The Encyclopedia of Religion and Nature by Bron R. Taylor (Editor)
ATWA (an acronym for both ''Air, Trees, Water, Animals'' and ''All The Way Alive'' ) represents the uncompromising ecological mandate propounded by the infamous American convict Charles Manson (b. 11 November 1934) and a number of his most loyal associates. The exact origins of ATWA are obscure, although related ecological beliefs appear to have been present among Manson and his associates during the late 1960's. After having spent most of his early life behind bars for a string of criminal offenses ranging from auto theft to check fraud, Manson was paroled in 1967 and found a welcoming environment in the burgeoning counterculture. Together with a small retinue of disaffected young people, he took flight from the ''madness of the cities'' and established a communal colony at a ranch in the Santa Susana mountains outside of Los Angeles, California. The group began to make survivalist forays into Death Valley in order to scout out more remote areas of the desert, and in September 1969 some members attempted to thwart nearby road developments by deliberately setting an expensive piece of earth-moving equipment on fire. This early act of ''monkey wrenching'' - occurring a number of years before the concept would be popularized by Edward Abbey, Dave Foreman, and other radical environmentalists - was a key factor that caused the encampment of Manson associates to come under scrutiny from local law-enforcement authorities. A study of contemporary testimonies reveals that Manson discouraged meat eating while advocating a primal understanding of the natural world which included totemistic identification with various animals. Speaking to Rolling Stone in 1970 after his arrest in connection with the Tate/LaBianca murders, he stated: ''Have you ever seen the coyote in the desert? Watching, Tuned in, completely aware. Christ on the cross, the coyote in the desert - it's the same thing man. The coyote is beautiful ... He hears every sound, smells every smell, sees everything that moves. He's always in a state of total paranoia, and total paranoia is total awareness.'' asked what he would do if released, Manson replied: ''I would go out into the desert. The desert is magic ... nobody ever wanted me and nobody wants the desert ... I'll live in the desert, like a coyote. I know where every water hole is and every fruit that's edible ... the desert is God's Kingdom.'' In the years following Manson's conviction and imprisonment with a life sentence, his close associates Lynette Fromme and Sandra Good became increasingly active in their efforts to raise awareness of the present systems failure to properly steward the Earth. In what was apparently a desperate attempt to draw attention to this message, Fromme was apprehended after pulling a 1914 military issue .45 handgun on president Gerald Ford in 1975 in Sacramento, California. Shortly afterwords Good was arrested for conspiracy to mail death threats to hundreds of corporate polluters under the aegis of IPCR, or "International People's Court of Retribution,'' which may have been a precursor to ATWA. Good served a ten year sentence and was released, while Fromme is currently serving a life sentence*. By the early 1980's Manson and his supporters were primarily using the term ATWA, which usually stood for ''Air, Trees, Water, Animals,'' to represent their ecological-spiritual worldview. The name clearly refers to the elements of of the biosphere that are crucial to humans survival; these can also be closely equated to the four cardinal elements in ancient hermetic philosophy: Air, Earth, Water and Fire. ATWA is not represented by any formal organization or membership. In contrast to mainstream environmental groups with bureaucratic structures and tendencies toward compromise, ATWA is a state of radical consciousness, a way of thought and action that seeks to completely redress not just worldwide industrial pollution and ecological imbalance, but also the perceived unnatural evils of media control, consumerism, feminism and matriarchy, overpopulation and racial intermixing. In blunt language, ATWA's proponents emphasize the unity of life on Earth, which is often spoken of in religious terms. Manson has stated that ''Ecology is God, for without it we are dead forever.'' This perspective informs both the urgency and the moral fervor of statements such as the following from Sandra Good: ''ATWA is your survival on earth. It's a revolution against pollution. ATWA is ATWAR with pollution -- a holy war. You are either working for ATWA -- life -- or you're working for death. Fix it and live or run from it and die.'' The Representatives of ATWA believe that the devastation of the Earth can only be halted and reversed by a one-world government with the vision and military power to enforce this goal. It is further implied that Manson is one of the few people possessed of the necessary degree of understanding and insight to articulate the course for such solutions. Despite the passage of time, Charles Manson maintains his status in American popular culture as a perennial outsider to the ''Establishment'' and continues to attract interest from new generations of young people. Over the years, aspects of his philosophy have been adopted by radical enterprises ranging from the ultra-left June 2nd movement to revolutionary National Socialists. While Manson's ideas often reach a wide audience through various websites, music releases, and occasional media interviews, only a few outside of his immediate circle appear to have understood the centrality of ATWA to his worldview.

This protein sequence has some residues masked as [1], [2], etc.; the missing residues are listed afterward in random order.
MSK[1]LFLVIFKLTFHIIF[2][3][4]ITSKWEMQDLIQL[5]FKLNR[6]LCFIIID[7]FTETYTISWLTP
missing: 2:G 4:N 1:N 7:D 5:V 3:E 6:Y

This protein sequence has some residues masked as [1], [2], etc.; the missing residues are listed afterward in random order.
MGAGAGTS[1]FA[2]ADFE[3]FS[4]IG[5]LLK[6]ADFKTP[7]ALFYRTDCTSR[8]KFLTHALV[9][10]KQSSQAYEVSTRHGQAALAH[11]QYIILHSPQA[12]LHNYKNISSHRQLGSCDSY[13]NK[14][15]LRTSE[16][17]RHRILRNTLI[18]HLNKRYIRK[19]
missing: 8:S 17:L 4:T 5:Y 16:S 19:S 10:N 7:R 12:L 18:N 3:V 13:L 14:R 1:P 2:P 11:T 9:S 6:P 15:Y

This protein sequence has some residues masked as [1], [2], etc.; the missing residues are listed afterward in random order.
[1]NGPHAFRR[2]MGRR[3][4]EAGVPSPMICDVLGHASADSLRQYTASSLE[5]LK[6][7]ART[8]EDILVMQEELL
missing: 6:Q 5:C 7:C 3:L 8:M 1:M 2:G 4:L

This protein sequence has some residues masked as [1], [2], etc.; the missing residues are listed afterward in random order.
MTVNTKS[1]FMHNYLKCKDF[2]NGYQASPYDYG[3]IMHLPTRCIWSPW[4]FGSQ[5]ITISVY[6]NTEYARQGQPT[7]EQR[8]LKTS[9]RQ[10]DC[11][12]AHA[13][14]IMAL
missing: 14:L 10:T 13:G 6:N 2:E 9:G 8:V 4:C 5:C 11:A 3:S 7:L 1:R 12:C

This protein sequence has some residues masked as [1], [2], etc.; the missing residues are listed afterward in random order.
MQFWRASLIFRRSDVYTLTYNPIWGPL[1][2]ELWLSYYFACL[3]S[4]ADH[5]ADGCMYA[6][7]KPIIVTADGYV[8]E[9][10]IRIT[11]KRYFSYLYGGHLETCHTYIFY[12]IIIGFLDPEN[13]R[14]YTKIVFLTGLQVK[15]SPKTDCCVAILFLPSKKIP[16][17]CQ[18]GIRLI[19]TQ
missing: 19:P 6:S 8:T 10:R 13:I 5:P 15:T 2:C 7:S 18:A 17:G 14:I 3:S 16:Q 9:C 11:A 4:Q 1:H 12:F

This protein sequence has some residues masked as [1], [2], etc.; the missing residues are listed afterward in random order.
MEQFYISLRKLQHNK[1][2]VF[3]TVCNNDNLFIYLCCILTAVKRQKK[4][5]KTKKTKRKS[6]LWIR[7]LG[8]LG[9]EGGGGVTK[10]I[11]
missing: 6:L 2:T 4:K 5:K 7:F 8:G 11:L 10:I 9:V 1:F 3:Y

By Michael Moynihan
* Lynette Fromme served a 34 year sentence and has been released since the time of this writing.